The Chief Justice and Judicial Legitimacy
An America’s Founding and Future Lecture
Adam J. White, Resident Scholar, American Enterprise Institute; Assistant Professor of Law and the Director of the C. Boyden Gray Center for the Study of the Administrative State, Antonin Scalia Law School, George Mason University
In The Federalist's famous description of constitutional checks and balances, Publius emphasized that "[t]he interest of the man must be connected with the constitutional rights of the place." We have a sense of what this institutionalist principle means in the cases of the President or Congressmen. But what does it mean regarding the Judiciary?
Experience suggests that no office in government better embodies constitutional institutionalism than the Chief Justice of the United States, who is emphatically connected to the court that he leads. Unlike the President and Congressmen, whose institutionalist moorings are more easily eroded by party or other affiliations, the Chief Justices are tightly attached to their institution and attuned to its interests.
In this lecture, we will consider the ways in which this institutionalist effect is evident — and the ways in which a Chief Justice's institutionalist mindset might seem in tension with, or altogether at odds with, the Chief Justice's fundamental duties as a judge: to exercise, in Publius's words, "neither Force nor Will, but merely judgment."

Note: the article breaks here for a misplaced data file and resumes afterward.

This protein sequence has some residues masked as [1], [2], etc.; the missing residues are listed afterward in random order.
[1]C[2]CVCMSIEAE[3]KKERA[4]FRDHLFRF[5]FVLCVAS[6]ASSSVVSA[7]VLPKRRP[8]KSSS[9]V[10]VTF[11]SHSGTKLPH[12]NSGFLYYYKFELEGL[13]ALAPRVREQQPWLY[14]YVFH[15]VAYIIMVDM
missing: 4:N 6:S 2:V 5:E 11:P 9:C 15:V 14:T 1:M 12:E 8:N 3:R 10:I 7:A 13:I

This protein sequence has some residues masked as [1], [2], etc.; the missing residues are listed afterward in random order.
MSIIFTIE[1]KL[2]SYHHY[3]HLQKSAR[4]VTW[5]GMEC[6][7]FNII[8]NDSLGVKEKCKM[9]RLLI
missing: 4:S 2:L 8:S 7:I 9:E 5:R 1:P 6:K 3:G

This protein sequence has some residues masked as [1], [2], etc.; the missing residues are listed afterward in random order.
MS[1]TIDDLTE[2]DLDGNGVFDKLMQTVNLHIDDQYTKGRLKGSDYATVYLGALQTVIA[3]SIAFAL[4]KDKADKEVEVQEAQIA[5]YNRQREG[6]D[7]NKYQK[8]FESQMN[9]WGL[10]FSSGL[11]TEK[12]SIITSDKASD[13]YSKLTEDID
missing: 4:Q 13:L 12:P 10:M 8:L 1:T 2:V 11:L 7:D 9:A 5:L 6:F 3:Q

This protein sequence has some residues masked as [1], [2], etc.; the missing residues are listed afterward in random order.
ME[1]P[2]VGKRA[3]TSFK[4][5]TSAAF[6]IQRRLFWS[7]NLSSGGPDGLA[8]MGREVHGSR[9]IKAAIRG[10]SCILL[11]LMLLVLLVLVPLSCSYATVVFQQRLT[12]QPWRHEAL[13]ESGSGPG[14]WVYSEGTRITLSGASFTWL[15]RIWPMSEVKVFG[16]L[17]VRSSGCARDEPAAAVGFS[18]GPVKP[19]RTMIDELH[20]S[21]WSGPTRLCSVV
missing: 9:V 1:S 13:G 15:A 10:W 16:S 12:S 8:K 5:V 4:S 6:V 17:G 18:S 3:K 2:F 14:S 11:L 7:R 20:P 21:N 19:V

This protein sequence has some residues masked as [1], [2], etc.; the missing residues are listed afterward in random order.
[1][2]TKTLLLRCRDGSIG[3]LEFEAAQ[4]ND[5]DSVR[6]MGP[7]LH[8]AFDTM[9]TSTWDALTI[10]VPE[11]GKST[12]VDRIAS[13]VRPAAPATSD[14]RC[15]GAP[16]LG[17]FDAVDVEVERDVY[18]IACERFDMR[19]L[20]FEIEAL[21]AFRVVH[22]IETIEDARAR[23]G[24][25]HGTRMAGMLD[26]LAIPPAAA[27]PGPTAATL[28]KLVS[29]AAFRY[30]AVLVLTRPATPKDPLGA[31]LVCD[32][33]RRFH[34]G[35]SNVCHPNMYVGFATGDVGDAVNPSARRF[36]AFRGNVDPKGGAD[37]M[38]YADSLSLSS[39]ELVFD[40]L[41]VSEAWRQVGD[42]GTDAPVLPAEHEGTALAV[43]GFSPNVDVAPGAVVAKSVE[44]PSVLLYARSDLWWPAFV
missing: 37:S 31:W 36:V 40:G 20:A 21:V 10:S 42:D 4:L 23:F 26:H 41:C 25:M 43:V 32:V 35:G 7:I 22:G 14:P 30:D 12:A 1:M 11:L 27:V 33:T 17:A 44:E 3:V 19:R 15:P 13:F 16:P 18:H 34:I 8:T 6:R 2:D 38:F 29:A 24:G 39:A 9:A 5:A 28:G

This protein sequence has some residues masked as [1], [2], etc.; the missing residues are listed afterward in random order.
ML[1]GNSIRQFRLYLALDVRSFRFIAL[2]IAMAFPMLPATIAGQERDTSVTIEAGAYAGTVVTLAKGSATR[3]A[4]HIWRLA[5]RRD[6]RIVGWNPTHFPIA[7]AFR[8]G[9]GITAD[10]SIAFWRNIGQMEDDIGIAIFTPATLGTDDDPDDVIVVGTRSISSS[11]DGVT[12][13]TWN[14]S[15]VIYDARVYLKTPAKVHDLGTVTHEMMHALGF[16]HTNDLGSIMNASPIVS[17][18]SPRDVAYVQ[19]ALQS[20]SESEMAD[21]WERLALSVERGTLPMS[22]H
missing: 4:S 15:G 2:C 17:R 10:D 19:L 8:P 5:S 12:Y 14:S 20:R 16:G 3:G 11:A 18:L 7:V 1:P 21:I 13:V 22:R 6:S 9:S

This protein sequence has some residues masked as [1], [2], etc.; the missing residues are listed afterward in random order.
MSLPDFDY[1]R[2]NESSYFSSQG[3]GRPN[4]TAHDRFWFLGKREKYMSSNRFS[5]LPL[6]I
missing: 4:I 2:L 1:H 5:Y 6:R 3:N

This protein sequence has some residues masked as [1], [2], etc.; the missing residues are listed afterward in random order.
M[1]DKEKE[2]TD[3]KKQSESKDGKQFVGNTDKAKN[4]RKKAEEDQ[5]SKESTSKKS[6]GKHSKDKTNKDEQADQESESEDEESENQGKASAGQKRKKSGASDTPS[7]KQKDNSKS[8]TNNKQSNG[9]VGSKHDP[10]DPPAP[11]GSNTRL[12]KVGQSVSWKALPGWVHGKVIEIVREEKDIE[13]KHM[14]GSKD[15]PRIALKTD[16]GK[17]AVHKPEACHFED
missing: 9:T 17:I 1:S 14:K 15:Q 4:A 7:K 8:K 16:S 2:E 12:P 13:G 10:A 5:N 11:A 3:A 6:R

Adam J. White is a Resident Scholar at the American Enterprise Institute, where he focuses on American constitutionalism, the Supreme Court, and the administrative state. Concurrently, he is Assistant Professor of Law and Director of the C. Boyden Gray Center for the Study of the Administrative State at the Antonin Scalia Law School at George Mason University. Mr. White previously practiced constitutional and administrative law. He was a research fellow for Stanford University’s Hoover Institution and an adjunct fellow for the Manhattan Institute. He started his legal career as a law clerk for Judge David B. Sentelle at the U.S. Court of Appeals for the D.C. Circuit. He holds a J.D. from Harvard Law School and a Bachelor of Business Administration from the College of Business at the University of Iowa.
- The American Enterprise Institute